# MAT214 Numbers, Equations, and Proofs

**Schedule: **(usually) Tuesdays and Thursdays, 11AM-12:20PM in the Fall semester only. Includes optional evening review sessions run by undergraduate course assistants on a schedule that is set up after classes begin.

**Brief Course Description: **An introduction to classical number theory. Topics include Pythagorean triples and sums of squares, unique factorization, Chinese remainder theorem, arithmetic of Gaussian integers, finite fields and cryptography, arithmetic functions and quadratic reciprocity. Usually includes at least one topic, chosen by the instructor, from more advanced or more applied number theory: possibilities include p-adic numbers, cryptography, and Fermat’s Last Theorem. Equal emphasis is given to learning new mathematics and to learning how to construct a mathematical argument by dividing a question into logical steps where each step is explained and justified carefully, giving references if necessary. For most students this will be a completely new and very challenging way to do mathematics, far removed from the process of memorizing algorithms and working through concrete calculations familiar from high school.

**Who takes this course?** This course is suitable both for prospective mathematics majors and also for non-majors interested in learning how to understand and construct formal mathematical arguments. It is an especially good choice for prospective computer science majors or philosophy majors.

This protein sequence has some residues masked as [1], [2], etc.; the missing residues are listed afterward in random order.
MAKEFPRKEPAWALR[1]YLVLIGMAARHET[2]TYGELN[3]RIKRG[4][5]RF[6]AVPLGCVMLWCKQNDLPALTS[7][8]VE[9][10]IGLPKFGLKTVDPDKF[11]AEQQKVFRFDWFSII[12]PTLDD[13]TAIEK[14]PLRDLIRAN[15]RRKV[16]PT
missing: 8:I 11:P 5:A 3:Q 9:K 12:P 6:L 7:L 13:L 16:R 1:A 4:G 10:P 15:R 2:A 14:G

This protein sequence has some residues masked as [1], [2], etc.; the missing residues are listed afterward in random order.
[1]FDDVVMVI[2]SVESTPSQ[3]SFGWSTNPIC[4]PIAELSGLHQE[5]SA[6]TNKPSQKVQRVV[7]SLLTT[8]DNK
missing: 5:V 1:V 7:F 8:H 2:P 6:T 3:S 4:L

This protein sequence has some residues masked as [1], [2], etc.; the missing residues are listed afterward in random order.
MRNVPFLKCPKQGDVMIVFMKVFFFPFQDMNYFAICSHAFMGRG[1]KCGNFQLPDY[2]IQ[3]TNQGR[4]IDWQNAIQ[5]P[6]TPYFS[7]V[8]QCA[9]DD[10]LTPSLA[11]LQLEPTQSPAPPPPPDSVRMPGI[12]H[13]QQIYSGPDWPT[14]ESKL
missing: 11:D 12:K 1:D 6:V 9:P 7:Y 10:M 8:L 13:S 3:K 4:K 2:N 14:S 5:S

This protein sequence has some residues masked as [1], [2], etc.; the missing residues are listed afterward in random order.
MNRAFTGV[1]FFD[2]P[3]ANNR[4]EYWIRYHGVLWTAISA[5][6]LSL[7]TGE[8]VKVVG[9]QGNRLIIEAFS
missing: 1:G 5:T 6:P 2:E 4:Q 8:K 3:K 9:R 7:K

**Why take this course?** This course gives an introduction to rigorous proofs and formal mathematical argument as well as an introduction to easily accessible and beautiful topics in elementary number theory. It is ideal for students with a strong mathematical background who want to learn more about proofs in a more algebraic setting.

**Prerequisites and Placement Information: **A very strong aptitude for mathematics and genuine mathematical curiosity are essential. Do you like mathematics, especially the part where you try to understand why a method works or why a definition gives a useful point of view? Do you want to make your own conjectures and figure out for yourself whether a mathematical statement is true or false? Would you like to learn how to construct a clear and convincing, even iron-clad, argument to justify a mathematical claim? Would you like to develop an appreciation for the intrinsic value and power of mathematical thinking, separate from considerations of real-world applications or utility?

**Placement Information: **While calculus is not a strictly required in this course, students will need the mathematical maturity and independence that are usually acquired in courses like BC calculus. Because the course is more algebraic and abstract compared to calculus, it is quite difficult to judge how much time you will need to master the more abstract aspects of this kind of course. For many students, this is a big adjustment, unlike the math courses they have taken before, so expect to invest a lot of time early on.